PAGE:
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Ovary Removal Instead Of Spaying

For Female Lacys: When some savvy veterinarians took a fresh look at performing spays, a surgery we’ve been doing the exact same way for decades, they came up with a revised technique that accomplishes all of the objectives of the spay surgery with fewer complications. How cool is that?
Thanks to some innovative veterinarians, we now know that ovariectomy (OVE) – removal of just the ovaries, leaving the uterus in place – accomplishes these objectives just as effectively as does the OVH. And, here’s the icing on the cake: removal of the ovaries alone results in fewer complications when compared to removal of the ovaries and uterus combined.

After the ovaries (and the hormones they produce) have been removed from the body, the uterus remains inert. The dog no longer shows symptoms of heat, nor can she conceive. Additionally, any chance of developing ovarian cystic disease or cancer is eliminated.

If you are not already convinced that the “new spay is the better way,” consider the following complications that can be mitigated or avoided all together when the uterus remains unscathed:
1. Compared to an OVH, an OVE requires less time in the operating room. This translates into decreased likelihood of anesthetic complications.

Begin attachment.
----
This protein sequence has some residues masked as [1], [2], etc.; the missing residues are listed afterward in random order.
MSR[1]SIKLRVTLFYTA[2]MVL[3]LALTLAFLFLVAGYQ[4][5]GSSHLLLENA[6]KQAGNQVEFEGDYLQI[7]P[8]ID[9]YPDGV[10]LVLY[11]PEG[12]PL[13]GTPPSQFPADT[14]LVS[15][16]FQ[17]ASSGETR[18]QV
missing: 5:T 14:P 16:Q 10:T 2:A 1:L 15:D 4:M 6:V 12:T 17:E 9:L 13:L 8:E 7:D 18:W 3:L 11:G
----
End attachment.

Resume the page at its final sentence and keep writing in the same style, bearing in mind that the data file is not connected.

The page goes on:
2. Removal of the uterus requires that the surgeon perform more difficult ligations (tying off of large blood vessels and surrounding tissues with suture material before making cuts to release the organs from the body). A uterine body ligation that isn’t tied quite tightly enough can result in excessive bleeding into the abdominal cavity and may necessitate blood transfusions and/or a second surgery to stop the bleeding.
3. The ureters (thin delicate tubes that transport urine from each kidney to the bladder) run adjacent to the body of the uterus. If a surgeon is not being extremely careful, it is possible to ligate and obstruct a ureter in the course of removing the uterus. This devastating complication requires a second corrective surgery; however, damage to the affected ureter and adjoining kidney may be irreversible.
4. Removal of the uterus occasionally results in the development of a “stump granuloma” – a localized inflammatory process that develops within the small portion of uterus that is left behind. When this occurs a second “clean up surgery” is typically required.
5. We know that the degree of post-operative patient discomfort correlates with the degree of surgical trauma. No question, of the two surgical options the OVH creates more trauma.
European veterinarians have been performing OVEs rather than OVHs for years. In fact, the bulk of the research supporting the benefits of leaving the uterus behind has been conducted in Europe.
Slowly, veterinarians in the United States are catching on, and some veterinary schools are now preferentially teaching OVE rather than OVH techniques to their students.

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